Jerry Tersoff is a Principal Research Staff member at the IBM Thomas J. Watson Research Center. He has worked in diverse areas relating to surfaces, interfaces, and materials physics. His recent research includes theory of semiconductor nanowire growth; nanoscale effects in heteroepitaxy, including stress-driven formation of quantum dots; and the physics of carbon nanotube devices. His early work includes theories of scanning tunneling microscopy, Schottky barriers, and heterojunction band lineups. He also developed model interatomic potentials that are widely used in materials simulations.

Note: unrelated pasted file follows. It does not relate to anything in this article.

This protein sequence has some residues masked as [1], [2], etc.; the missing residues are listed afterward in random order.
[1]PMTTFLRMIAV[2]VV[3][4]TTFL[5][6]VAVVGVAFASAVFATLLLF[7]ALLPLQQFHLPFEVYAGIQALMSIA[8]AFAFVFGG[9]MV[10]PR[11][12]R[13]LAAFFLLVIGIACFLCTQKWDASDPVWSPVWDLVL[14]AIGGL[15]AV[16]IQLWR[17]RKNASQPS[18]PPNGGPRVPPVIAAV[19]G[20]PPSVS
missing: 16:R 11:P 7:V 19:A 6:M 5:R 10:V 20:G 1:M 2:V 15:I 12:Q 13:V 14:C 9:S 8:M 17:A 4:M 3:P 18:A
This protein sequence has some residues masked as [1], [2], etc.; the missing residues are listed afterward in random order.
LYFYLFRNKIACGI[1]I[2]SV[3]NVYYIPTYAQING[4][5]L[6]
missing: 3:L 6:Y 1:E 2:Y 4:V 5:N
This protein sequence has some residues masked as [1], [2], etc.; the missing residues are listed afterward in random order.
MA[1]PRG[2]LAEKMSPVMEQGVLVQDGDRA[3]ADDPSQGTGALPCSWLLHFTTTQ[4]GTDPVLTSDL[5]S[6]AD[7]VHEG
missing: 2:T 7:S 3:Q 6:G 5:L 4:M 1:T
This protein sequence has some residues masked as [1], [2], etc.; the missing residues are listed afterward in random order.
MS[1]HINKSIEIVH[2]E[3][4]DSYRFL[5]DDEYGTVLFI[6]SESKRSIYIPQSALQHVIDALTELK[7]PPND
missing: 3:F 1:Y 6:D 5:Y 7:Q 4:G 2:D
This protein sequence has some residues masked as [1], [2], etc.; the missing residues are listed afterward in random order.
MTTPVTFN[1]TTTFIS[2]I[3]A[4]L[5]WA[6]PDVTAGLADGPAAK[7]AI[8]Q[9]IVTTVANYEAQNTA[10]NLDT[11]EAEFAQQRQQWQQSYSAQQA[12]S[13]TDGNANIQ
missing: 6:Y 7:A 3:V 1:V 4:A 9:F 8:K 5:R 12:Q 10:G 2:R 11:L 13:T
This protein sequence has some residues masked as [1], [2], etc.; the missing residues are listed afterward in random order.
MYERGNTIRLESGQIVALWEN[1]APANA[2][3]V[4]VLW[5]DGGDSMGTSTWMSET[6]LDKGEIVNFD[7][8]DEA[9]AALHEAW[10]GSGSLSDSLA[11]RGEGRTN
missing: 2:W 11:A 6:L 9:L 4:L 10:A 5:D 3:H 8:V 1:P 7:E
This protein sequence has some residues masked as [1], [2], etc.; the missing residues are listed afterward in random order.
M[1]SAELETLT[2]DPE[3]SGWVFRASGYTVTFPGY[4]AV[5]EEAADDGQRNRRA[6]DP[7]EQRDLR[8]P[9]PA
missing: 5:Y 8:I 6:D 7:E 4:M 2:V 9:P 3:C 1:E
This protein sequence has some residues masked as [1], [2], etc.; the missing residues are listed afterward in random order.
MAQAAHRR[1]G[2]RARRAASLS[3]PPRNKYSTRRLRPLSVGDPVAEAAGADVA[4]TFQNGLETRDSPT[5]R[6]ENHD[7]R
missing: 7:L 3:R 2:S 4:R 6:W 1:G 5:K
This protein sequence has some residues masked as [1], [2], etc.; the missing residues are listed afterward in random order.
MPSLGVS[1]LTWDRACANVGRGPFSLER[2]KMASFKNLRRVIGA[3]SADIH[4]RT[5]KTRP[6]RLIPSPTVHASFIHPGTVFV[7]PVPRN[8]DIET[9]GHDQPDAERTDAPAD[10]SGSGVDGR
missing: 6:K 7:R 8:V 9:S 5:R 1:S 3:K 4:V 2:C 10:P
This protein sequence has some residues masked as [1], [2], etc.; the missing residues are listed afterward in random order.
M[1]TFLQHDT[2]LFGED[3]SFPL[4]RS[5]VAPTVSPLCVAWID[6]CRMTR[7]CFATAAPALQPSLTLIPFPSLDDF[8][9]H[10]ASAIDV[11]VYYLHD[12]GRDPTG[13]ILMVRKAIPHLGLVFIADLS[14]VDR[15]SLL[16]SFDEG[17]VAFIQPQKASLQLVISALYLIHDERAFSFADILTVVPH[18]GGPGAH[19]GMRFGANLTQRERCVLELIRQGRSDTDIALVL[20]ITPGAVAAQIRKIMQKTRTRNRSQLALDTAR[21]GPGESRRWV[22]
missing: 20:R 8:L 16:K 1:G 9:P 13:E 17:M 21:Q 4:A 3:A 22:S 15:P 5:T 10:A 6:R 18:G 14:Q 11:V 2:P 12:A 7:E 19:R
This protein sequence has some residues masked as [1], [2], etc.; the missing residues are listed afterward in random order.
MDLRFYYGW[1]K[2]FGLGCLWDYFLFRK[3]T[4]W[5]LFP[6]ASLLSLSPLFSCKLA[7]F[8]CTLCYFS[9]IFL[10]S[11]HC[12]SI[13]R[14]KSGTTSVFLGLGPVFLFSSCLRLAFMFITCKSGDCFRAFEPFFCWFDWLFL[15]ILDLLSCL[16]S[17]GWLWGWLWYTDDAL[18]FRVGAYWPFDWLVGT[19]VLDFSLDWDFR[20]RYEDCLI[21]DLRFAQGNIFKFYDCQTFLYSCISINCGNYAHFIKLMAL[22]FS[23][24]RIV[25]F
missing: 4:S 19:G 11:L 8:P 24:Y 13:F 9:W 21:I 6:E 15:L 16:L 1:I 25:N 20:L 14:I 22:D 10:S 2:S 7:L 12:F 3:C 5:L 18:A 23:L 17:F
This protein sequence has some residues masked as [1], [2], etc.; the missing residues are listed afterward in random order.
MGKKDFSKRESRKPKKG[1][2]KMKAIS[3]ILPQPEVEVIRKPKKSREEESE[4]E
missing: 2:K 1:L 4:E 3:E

His work has been recognized by the Davisson-Germer Prize of the American Physical Society, the Medard Welch Award of the American Vacuum Society, and the MRS Medal. He is a member of the National Academy of Engineering, and a Fellow of the APS, AVS, and MRS. His papers have been cited over 36,000 times, with an h-index of 84, and he is first author of 9 papers cited over 1000 times each. He has served on the Board of Directors of the Materials Research Society (2003-2005) and on the Editorial Board of Journal of Applied Physics and Applied Physics Letters (2001-2003). He received his B.A. in Physics from Swarthmore College, and his Ph.D. in Physics from the University of California, Berkeley.